Rajiv Malhotra is a Hindu who agrees somewhat with the Evangelical position. Here is his article. This discussion is continued from part II here.
Malhotra emphasizes that there is a distinct metaphysics that runs counter to Christianity. The point of Yoga is liberation from this world. That is unlike the Christian scheme of salvation. But does Judaism have anything against liberation from the material world? Does Judaism just run an alternate track and this is ancillary like other forms of metaphysics? Does the fact that prophecy has ended in Judaism and that God is transcendent contradict also affirming God is everywhere as taught in Hasidut? Do we have a problem with dissolving the ego? If it is done in a Hasidic way? Are we bother by being embodied or are we anti-body in a monastic way?
While yoga is not a “religion” in the sense that the Abrahamic religions are, it is a well-established spiritual path. Its physical postures are only the tip of an iceberg, beneath which is a distinct metaphysics with profound depth and breadth. Its spiritual benefits are undoubtedly available to anyone regardless of religion. However, the assumptions and consequences of yoga do run counter to much of Christianity as understood today. This is why, as a Hindu yoga practitioner and scholar, I agree with the Southern Baptist Seminary President, Albert Mohler, when he speaks of the incompatibility between Christianity and yoga, arguing that “the idea that the body is a vehicle for reaching consciousness with the divine” is fundamentally at odds with Christian teaching. This incompatibility runs much deeper.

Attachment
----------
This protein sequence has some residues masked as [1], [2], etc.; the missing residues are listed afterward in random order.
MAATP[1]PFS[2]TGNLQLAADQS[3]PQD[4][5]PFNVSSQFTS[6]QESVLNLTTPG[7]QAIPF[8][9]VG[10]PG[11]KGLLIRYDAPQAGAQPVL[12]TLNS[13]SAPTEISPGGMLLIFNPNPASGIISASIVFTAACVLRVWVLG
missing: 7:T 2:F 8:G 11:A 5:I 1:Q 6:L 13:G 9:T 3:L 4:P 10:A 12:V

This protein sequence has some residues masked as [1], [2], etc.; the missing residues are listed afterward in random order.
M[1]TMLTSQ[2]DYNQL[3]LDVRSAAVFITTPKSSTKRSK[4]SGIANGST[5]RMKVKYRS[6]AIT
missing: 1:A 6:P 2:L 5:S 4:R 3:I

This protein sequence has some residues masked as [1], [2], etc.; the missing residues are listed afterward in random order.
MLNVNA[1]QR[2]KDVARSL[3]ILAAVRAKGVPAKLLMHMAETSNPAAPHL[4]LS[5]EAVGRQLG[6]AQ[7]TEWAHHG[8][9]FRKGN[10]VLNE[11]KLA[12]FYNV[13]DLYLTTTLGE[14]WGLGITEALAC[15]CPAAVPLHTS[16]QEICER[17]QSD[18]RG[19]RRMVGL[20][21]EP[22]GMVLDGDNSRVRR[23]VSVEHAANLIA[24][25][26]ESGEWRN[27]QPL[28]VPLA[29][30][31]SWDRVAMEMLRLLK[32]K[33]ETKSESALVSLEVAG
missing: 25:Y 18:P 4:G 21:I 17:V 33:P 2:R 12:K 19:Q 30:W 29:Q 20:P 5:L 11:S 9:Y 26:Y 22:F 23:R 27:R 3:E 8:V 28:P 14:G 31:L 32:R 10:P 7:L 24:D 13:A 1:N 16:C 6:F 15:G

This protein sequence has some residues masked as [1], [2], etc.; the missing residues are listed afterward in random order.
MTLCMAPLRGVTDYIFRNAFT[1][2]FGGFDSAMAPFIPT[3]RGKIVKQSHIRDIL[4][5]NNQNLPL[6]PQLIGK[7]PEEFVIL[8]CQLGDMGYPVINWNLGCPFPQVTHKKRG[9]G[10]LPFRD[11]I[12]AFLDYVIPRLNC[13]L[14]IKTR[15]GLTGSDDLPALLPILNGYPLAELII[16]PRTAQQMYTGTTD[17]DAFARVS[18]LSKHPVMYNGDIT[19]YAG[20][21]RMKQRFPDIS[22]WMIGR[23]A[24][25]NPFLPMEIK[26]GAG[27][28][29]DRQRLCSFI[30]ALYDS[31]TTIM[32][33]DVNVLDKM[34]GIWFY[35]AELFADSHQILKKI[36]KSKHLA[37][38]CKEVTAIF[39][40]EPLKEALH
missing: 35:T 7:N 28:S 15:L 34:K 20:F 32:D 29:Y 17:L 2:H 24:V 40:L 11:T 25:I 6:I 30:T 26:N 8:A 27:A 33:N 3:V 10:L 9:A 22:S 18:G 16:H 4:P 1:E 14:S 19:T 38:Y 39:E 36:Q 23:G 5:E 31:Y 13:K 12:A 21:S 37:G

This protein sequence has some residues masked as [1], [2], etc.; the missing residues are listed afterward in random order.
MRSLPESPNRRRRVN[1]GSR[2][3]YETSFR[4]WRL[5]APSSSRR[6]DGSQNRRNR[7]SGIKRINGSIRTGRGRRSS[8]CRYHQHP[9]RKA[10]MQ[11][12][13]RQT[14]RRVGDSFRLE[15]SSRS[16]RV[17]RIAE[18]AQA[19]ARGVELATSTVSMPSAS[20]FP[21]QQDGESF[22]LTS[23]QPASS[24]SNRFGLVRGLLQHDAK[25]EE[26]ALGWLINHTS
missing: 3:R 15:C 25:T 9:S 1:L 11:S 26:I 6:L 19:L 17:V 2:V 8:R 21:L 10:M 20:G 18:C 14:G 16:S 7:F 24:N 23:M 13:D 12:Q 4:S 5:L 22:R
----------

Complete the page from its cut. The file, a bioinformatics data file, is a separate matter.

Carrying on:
Yoga’s metaphysics center around the quest to attain liberation from one’s conditioning caused by past karma. Karma includes the baggage from prior lives, underscoring the importance of reincarnation. While it is fashionable for many Westerners to say they believe in karma and reincarnation, they have seldom worked out the contradictions with core Biblical doctrines. For instance, according to karma theory,…All humans come equipped to recover their own innate divinity without recourse to any historical person’s suffering on their behalf.
The Abrahamic religions posit an infinite gap between God and the cosmos, bridged only in the distant past through unique prophetic revelations, making the exclusive lineage of prophets indispensable. …Yoga, by contrast, has a non-dual cosmology, in which God is everything and permeates everything, and is at the same time also transcendent.
The yogic path of embodied-knowing seeks to dissolve the historical ego, both individual and collective, as false….Yoga is a do-it-yourself path that eliminates the need for intermediaries such as a priesthood or other institutional authority. Its emphasis on the body runs contrary to Christian beliefs that the body will lead humans astray.
Some have responded by distorting yogic principles in order to domesticate it into a Christian framework, i.e. the oxymoron, ‘Christian Yoga.’ Others simply avoid the issues or deny the differences. This is reductionist and unhelpful both to yoga and Christianity.
I cannot offer any halakhic opinons here, but based on the above …
What he says surely seems compatible with the deveikus of the Besht’s brother in law, R’ Gerhson of Kotok, for example. He believed in being so extremely immersed in meditation that one couldn’t really control his body any more. And the idea of a form of minor revelation during kabbalistic meditative trances is also found in some sources. The Chassidei Ashkenaz spoke of their knowledge of the Retzon haShem, revealed to them. Since R’ Gershon’s ideas come from the more extreme deveikus texts found throughout centuries, I wouldn’t be surprised if the two ideas meet in some text some time between the 13th century Chassidei Ashkenaz and R’ Gershon’s 18th century.